I teach a homeschool DIY/hacking class and when I gave my kids the assignment of working on a Rube Goldberg machine, I really expected a domino/marble run. One of the parents lent out her basement, and the kids promptly kicked all the parents out, including me.
What followed, encompassed 3 kids working 50 hours over 3 weeks including 3 sleepovers so they could work late.
My takaway lessons
1. I showed the kids a few professional Rube Goldberg machines but also showed them some college ones. One of college videos included the number of attempts it took to get the machine going. This was invaluable as it took well over 200 tries to get this one working.
2. The kids had a very low quality materials. This may have spurred their imagination, but made the machine a lot more difficult to get working. A little pvc and nails would have gone a long way.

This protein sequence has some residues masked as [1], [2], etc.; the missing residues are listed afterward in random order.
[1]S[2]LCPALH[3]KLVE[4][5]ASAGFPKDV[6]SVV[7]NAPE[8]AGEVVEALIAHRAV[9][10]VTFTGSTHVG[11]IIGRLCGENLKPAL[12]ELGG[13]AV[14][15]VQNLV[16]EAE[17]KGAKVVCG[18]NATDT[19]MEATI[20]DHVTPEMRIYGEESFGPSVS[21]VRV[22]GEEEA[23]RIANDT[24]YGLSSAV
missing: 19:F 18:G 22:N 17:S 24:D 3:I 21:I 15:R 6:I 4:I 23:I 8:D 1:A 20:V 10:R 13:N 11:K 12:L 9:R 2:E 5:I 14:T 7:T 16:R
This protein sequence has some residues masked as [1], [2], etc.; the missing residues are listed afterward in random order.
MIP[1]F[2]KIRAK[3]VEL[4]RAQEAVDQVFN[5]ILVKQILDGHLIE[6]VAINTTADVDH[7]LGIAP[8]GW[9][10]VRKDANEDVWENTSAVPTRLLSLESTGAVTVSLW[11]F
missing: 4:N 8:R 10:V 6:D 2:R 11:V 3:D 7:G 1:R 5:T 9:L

3. Letting the kids work on it alone was difficult, but ultimately paid off. The kids really had total ownership of the project and it paid big dividends when one of the kids was ready to walk out on the assignment and the other 2 decided to keep going (the first kid came back to the project a few minutes later).
4. They learned a great lesson on the power of persistence (Which could have been taught in a shorter time frame). I thought the value was in learning to hack. Another parent thought it was the physics. One of the parents thought the kids already knew the physics but valued the social skills. Ultimately I'm not quite sure what the lesson was, but I know it was something amazing.
5. The kids really came together as a team and bounced ideas off of each other, but they also learned to argue with each other without taking it personally.
6. The kids had a deadline because the basement was needed for a weekend guest. Without this deadline, it would have taken a lot longer, and they might not have gelled as a team quite as much. However, the first successful run came less than five minutes before the hard deadline for cleaning the room and it was very stressful for me as a teacher.
7. Because they had tried so many times before, the kids hadn't quite realized they were successful. the video ended about 10 seconds before the screaming began. Next time, keep the camera going.